The British Journal of Psychiatry

Abstract

Background

Little is known about the experiential dynamics of the interaction between cannabis and vulnerability to psychosis.

Aims

To examine the effects of cannabis on psychotic symptoms and mood in patients with psychosis and healthy controls.

Method

Patients with a psychotic disorder (n = 42) and healthy controls (n = 38) were followed in their daily lives using a structured time-sampling technique.

Results

Daily life cannabis use predicted subsequent increases in positive affect and in patients, but not in controls, decreases in negative affect. In patients, but not in controls, cannabis use predicted increased levels of hallucinatory experiences. Mood-enhancing properties of cannabis were acute, whereas psychosis-inducing effects were sub-acute. There was no direct evidence for self-medication effects in daily life.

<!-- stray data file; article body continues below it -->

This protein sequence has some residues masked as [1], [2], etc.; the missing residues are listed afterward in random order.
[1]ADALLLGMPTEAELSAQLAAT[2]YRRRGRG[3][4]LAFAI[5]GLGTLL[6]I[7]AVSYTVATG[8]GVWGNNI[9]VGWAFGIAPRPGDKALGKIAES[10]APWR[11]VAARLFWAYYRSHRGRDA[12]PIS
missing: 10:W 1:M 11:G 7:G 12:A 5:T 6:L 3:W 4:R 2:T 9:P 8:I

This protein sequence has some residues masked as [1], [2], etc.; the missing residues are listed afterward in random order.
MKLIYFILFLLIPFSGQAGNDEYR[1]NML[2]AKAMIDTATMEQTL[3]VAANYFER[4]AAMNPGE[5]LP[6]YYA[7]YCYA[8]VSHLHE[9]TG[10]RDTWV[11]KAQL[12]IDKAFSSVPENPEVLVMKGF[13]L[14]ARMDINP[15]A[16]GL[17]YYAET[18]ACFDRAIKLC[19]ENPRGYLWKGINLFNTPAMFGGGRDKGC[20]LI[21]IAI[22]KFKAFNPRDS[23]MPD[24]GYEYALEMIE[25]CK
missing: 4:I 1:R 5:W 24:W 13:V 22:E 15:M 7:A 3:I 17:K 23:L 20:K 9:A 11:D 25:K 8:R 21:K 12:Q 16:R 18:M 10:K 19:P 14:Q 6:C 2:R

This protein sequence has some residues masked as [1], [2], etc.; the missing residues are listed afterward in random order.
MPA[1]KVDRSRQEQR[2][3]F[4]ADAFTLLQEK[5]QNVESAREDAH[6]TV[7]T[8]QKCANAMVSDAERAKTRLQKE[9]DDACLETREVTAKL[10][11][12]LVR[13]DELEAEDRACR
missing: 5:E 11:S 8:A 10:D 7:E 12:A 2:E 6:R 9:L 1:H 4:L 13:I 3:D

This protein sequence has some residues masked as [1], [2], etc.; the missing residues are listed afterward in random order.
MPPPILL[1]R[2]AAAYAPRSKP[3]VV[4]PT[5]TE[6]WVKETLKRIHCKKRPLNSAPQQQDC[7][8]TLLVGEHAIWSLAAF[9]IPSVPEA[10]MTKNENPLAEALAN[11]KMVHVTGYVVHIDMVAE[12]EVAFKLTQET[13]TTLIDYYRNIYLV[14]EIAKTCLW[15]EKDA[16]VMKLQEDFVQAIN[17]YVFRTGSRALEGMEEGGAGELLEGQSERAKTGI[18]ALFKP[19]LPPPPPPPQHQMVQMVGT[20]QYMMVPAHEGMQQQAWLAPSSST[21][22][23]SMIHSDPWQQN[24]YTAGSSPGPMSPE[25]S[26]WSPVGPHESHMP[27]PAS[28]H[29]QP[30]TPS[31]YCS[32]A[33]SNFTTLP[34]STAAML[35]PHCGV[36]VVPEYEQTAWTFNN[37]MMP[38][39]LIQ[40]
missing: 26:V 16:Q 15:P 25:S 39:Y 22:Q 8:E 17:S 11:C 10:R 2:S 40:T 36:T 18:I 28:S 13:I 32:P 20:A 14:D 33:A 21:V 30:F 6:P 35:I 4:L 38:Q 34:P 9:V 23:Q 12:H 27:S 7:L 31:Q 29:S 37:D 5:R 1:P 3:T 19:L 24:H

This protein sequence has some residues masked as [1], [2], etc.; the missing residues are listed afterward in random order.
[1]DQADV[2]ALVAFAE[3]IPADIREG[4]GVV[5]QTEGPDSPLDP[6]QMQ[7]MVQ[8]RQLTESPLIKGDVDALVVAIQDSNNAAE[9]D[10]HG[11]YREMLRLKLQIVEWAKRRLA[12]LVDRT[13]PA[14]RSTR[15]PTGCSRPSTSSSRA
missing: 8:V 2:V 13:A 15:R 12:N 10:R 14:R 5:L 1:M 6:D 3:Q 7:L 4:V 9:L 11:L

Conclusions

Patients with psychosis are more sensitive to both the psychosis-inducing and mood-enhancing effects of cannabis. The temporal dissociation between acute rewarding effects and sub-acute toxic influences may be instrumental in explaining the vicious circle of deleterious use in these patients.

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